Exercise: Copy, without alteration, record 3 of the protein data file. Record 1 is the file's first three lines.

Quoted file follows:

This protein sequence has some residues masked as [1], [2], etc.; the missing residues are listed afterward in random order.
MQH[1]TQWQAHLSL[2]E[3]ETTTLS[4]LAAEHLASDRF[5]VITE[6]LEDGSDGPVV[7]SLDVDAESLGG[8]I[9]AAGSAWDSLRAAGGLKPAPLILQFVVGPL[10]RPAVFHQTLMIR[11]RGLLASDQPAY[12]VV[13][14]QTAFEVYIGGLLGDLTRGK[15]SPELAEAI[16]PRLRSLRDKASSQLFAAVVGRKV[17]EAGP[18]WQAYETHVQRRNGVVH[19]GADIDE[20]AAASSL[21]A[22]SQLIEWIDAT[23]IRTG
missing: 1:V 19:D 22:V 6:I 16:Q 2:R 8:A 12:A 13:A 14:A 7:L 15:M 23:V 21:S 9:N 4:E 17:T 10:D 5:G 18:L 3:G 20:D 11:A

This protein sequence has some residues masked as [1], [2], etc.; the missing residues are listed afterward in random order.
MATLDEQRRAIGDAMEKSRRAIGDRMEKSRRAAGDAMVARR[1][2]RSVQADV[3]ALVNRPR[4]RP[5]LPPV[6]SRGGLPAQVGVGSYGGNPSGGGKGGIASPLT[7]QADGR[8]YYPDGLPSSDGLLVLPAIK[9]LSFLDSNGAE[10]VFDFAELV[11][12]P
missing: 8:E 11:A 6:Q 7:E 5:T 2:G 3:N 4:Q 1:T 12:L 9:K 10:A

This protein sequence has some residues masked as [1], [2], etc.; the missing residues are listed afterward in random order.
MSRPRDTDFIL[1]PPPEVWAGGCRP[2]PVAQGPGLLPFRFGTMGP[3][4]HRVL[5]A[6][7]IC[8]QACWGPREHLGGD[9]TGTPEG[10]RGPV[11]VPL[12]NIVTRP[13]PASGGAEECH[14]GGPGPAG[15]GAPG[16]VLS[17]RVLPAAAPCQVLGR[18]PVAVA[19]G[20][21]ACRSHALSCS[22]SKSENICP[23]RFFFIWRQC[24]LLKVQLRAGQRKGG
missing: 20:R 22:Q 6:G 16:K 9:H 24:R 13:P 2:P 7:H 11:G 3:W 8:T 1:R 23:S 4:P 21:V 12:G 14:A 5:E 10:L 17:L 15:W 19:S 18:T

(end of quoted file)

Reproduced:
This protein sequence has some residues masked as [1], [2], etc.; the missing residues are listed afterward in random order.
MSRPRDTDFIL[1]PPPEVWAGGCRP[2]PVAQGPGLLPFRFGTMGP[3][4]HRVL[5]A[6][7]IC[8]QACWGPREHLGGD[9]TGTPEG[10]RGPV[11]VPL[12]NIVTRP[13]PASGGAEECH[14]GGPGPAG[15]GAPG[16]VLS[17]RVLPAAAPCQVLGR[18]PVAVA[19]G[20][21]ACRSHALSCS[22]SKSENICP[23]RFFFIWRQC[24]LLKVQLRAGQRKGG
missing: 20:R 22:Q 6:G 16:K 9:H 24:R 13:P 2:P 7:H 11:G 3:W 8:T 1:R 23:S 4:P 21:V 12:G 14:A 5:E 10:L 17:L 15:W 19:S 18:T